Old Dominion University has selected Populous, one of the world’s premier sports architectural firms, to design the renovation of Bud Metheny Ballpark baseball stadium.
Populous will work with Moseley, a Virginia Beach architectural firm, to design an anticipated $20 million expansion of the stadium. The firms have collaborated on several local projects, including the $72 million renovation and expansion of ODU’s S.B. Ballard Stadium, creating what’s regarded as one of the finest football facilities among Group of Five schools.
Brandon Armstrong, project manager for ODU’s design and capital construction office, will lead the project for the University and work closely with Populous, Moseley and ODU athletics.
Populous was selected after a competitive bid and interview process.
A formal announcement that the project is in the design phase was held Friday during a fundraiser at the Priority Automotive
Club at S.B. Ballard Stadium.
The impetus to renovate Bud Metheny Ballpark, which opened in 1983, came after top-seeded ODU was rejected by the NCAA as a host site for a regional tournament in 2021 because the facility did not meet the governing body’s minimum standards.
Shortly thereafter, the University authorized a feasibility study on replacing or renovating the stadium. Populous and Moseley jointly worked on the study, which recommended a $20 million overhaul.
ODU began a fundraising campaign 11 months ago to help pay for the project.
ODU has nearly $18 million in hand to fund the renovation, including a $2.5 million donation from local businessman Dennis Ellmer and his wife, Jan. The new facility will be known as the Ellmer Family Baseball Complex.
Much of the fundraising, including the donation from the Ellmer family, was facilitated by ODU President Brian O. Hemphill, Ph.D.
John Vellines, an ODU athletic development officer who has headed the stadium fundraising effort for the Old Dominion Athletic Foundation, said “it’s absolutely critical that we get to the $20 million mark.”
“Once we get to $20 million, we’re not stopping,” he added. “We need to continue to upgrade the complex in the future in order to compete with the Power Five schools that we recruit against. And we still don’t know the final price tag.”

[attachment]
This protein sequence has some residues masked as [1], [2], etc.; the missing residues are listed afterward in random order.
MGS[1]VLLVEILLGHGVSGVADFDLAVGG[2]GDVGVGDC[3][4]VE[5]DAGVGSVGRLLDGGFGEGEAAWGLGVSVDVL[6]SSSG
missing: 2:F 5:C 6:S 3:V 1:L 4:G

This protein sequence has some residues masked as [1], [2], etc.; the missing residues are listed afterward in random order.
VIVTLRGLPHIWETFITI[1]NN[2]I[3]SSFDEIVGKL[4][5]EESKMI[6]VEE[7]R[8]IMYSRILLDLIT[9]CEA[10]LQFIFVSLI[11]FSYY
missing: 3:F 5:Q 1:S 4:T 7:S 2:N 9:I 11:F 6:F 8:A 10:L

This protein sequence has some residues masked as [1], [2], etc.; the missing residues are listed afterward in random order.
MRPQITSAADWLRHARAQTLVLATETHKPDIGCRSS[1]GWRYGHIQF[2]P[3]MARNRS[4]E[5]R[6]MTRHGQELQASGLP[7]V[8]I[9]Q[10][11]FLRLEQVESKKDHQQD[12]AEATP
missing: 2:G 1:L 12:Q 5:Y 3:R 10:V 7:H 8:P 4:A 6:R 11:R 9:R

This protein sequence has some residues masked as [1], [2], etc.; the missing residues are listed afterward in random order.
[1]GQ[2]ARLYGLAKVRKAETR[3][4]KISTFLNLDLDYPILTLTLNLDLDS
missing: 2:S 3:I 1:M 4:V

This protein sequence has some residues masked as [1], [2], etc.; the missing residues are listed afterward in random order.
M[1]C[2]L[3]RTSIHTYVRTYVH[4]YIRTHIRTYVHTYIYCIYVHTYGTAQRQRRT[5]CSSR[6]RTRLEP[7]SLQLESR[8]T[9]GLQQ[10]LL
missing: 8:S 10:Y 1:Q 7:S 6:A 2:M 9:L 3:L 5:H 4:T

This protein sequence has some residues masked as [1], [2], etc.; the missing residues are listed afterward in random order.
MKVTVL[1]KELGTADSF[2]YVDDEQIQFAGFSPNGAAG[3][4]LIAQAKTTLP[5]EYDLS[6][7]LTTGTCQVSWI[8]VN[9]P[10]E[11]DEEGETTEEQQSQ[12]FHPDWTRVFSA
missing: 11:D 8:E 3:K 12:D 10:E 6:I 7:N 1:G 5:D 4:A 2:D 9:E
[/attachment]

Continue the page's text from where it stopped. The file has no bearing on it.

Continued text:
ODU head baseball coach Chris Finwood, who has been active in the fundraising effort, echoed Vellines.
“We can’t stop when we get to $20 million,” Finwood said. “We’ve got to keep pushing the envelope on that.”
As envisioned in the study, the stadium will have new locker rooms and offices, improved sight lines and chairback seating behind home plate. There will be a larger press box and expanded restrooms and concessions.
Moreover, a premium club, similar to the Priority Automotive Club, will be located behind home plate. It has not yet been named. There are dozens of other naming opportunities available, including the 40 lockers in the locker room.
The club would have large picture windows looking onto the field, luxury seating, big-screen televisions, upscale concessions and an entrance to a covered outdoor terrace with stand-up tables, chairback seats and patio heaters for games in February and March.
The stadium’s back façade, the most visible portion of the facility, will be encased in “ODU brick,” an orange brick used for most University buildings, as well as blue steel.
“We want this facility to be one that everyone in the community will be proud of,” said Wood Selig, ODU’s director of athletics. “We want to give our coaches a facility that will help them recruit and our student-athletes a world-class training and competition venue.
“We already have great fans. Providing a more comfortable place to watch games will help us grow our fan base.”
Populous has designed some of the world’s most dynamic stadiums and arenas, including Mercedes-Benz Arena in Berlin, Soccer City in Johannesburg, South Africa, and the $1.2 billion Tottenham Hotspur Stadium in London.
In the last 35 years, the group has designed more than 3,000 venues worth $40 billion, including Norfolk’s Harbor Park baseball stadium when Populous was known as HOK Sport.
The firm has a division devoted to baseball stadium design. Yankee Stadium, Oracle Park in San Francisco, Citi Field in Queens and Truist Field outside Atlanta were designed by Populous, as were newer college baseball stadiums at Florida, Michigan, Mississippi State, South Carolina, Georgia Tech and Coastal Carolina.
Moseley, meanwhile, has helped design more than 100 collegiate facilities in Virginia. Jeff Hyder and Patrick Ramirez from Moseley will work with Populous and ODU on the project.
Armstrong is an ODU graduate who worked on the University’s new chemistry building while employed by WM Jordan. He has also been assigned to oversee the largest project in ODU’s history – a planned $146 million Biology Building, now in the design phase.
Armstrong worked closely with Rick French and Greg Smith, who oversee ODU’s athletic facilities, on a recent project to add sideline luxury suites to S.B. Ballard Stadium.
“I enjoy working with them because I know this is a lifelong passion for them,” he said. “When you work with people that are passionate about a project, it makes it all that much more rewarding to do.”
Finwood is part of the design team. He said he’s glad Populous and Moseley were selected.
“When we were working with them on the feasibility study, they were outstanding in every possible way,” he said. “They were accessible, they know what they’re doing and they never made us feel like small potatoes.”
Armstrong said the design contract also includes Lynch-Mykins (structural work), VHB (civil), HG Design Studio (landscape architecture), Froehling and Robertson (Geotech engineering) and Howe Engineers (code consulting).
For an overall presentation on the stadium project, and to learn about available naming rights opportunities, CLICK HERE.